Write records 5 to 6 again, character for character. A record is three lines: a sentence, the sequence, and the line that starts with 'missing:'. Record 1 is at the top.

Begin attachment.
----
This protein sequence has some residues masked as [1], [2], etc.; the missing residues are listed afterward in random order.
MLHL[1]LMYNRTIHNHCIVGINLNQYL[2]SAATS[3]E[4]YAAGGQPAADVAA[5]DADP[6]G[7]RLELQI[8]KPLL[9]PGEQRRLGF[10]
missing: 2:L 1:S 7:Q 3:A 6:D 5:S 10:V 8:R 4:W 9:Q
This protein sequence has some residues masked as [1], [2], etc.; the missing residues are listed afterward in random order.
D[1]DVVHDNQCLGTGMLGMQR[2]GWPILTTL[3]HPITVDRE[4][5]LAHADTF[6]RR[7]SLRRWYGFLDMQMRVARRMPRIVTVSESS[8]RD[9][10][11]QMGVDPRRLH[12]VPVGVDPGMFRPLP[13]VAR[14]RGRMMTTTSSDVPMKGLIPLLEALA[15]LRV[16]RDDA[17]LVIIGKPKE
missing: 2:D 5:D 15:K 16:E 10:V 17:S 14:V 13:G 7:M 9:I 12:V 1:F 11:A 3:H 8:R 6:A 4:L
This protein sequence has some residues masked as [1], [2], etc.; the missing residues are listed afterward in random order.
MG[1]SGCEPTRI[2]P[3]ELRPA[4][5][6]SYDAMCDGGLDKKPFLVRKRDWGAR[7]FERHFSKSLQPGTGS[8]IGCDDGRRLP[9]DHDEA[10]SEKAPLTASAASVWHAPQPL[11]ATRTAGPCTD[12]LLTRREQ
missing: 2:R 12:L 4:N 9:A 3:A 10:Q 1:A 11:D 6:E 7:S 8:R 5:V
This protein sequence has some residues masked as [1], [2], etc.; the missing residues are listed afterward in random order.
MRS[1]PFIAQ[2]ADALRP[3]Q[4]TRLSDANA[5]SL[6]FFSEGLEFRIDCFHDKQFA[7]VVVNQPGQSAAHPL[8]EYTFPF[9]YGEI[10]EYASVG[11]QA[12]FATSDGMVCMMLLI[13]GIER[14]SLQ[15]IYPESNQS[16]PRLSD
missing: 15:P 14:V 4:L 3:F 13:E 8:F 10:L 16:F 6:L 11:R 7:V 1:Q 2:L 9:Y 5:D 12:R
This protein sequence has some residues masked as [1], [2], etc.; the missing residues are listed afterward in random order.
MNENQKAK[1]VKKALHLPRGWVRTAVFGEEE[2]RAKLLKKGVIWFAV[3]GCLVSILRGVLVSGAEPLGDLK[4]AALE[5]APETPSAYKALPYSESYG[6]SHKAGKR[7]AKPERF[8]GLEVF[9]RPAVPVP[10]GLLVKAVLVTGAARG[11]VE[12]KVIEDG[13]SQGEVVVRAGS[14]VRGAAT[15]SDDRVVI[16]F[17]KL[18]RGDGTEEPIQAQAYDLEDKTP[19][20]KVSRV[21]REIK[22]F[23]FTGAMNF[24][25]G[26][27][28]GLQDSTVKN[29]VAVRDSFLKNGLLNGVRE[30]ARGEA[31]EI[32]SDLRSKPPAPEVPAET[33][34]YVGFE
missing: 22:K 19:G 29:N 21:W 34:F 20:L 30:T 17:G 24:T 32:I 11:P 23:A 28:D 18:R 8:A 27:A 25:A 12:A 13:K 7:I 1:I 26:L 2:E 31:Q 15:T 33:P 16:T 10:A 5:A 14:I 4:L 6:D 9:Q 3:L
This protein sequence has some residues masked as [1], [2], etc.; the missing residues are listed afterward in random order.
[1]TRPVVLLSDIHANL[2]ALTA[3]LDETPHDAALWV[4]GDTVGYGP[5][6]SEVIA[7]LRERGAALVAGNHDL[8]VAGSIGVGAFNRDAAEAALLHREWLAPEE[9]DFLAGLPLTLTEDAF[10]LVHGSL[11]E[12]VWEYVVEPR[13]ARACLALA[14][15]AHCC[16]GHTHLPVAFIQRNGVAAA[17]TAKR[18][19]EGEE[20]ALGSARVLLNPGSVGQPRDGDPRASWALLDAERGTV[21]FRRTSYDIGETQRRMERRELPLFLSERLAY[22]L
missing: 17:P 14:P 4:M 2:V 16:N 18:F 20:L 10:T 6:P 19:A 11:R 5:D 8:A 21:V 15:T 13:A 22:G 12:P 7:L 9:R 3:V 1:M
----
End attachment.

This protein sequence has some residues masked as [1], [2], etc.; the missing residues are listed afterward in random order.
MNENQKAK[1]VKKALHLPRGWVRTAVFGEEE[2]RAKLLKKGVIWFAV[3]GCLVSILRGVLVSGAEPLGDLK[4]AALE[5]APETPSAYKALPYSESYG[6]SHKAGKR[7]AKPERF[8]GLEVF[9]RPAVPVP[10]GLLVKAVLVTGAARG[11]VE[12]KVIEDG[13]SQGEVVVRAGS[14]VRGAAT[15]SDDRVVI[16]F[17]KL[18]RGDGTEEPIQAQAYDLEDKTP[19][20]KVSRV[21]REIK[22]F[23]FTGAMNF[24][25]G[26][27][28]GLQDSTVKN[29]VAVRDSFLKNGLLNGVRE[30]ARGEA[31]EI[32]SDLRSKPPAPEVPAET[33][34]YVGFE
missing: 22:K 19:G 29:N 21:W 34:F 20:L 30:T 17:G 24:T 32:I 11:P 23:A 28:D 18:R 8:A 27:A 25:A 12:A 13:K 7:I 1:I 26:L 2:E 31:Q 15:T 33:P 16:T 10:A 5:A 14:I 4:L 6:D 9:Q 3:L
This protein sequence has some residues masked as [1], [2], etc.; the missing residues are listed afterward in random order.
[1]TRPVVLLSDIHANL[2]ALTA[3]LDETPHDAALWV[4]GDTVGYGP[5][6]SEVIA[7]LRERGAALVAGNHDL[8]VAGSIGVGAFNRDAAEAALLHREWLAPEE[9]DFLAGLPLTLTEDAF[10]LVHGSL[11]E[12]VWEYVVEPR[13]ARACLALA[14][15]AHCC[16]GHTHLPVAFIQRNGVAAA[17]TAKR[18][19]EGEE[20]ALGSARVLLNPGSVGQPRDGDPRASWALLDAERGTV[21]FRRTSYDIGETQRRMERRELPLFLSERLAY[22]L
missing: 17:P 14:P 4:M 2:V 16:N 18:F 20:L 10:T 6:P 19:A 11:R 5:D 8:A 21:V 15:T 13:A 22:G 12:P 7:L 9:R 3:V 1:M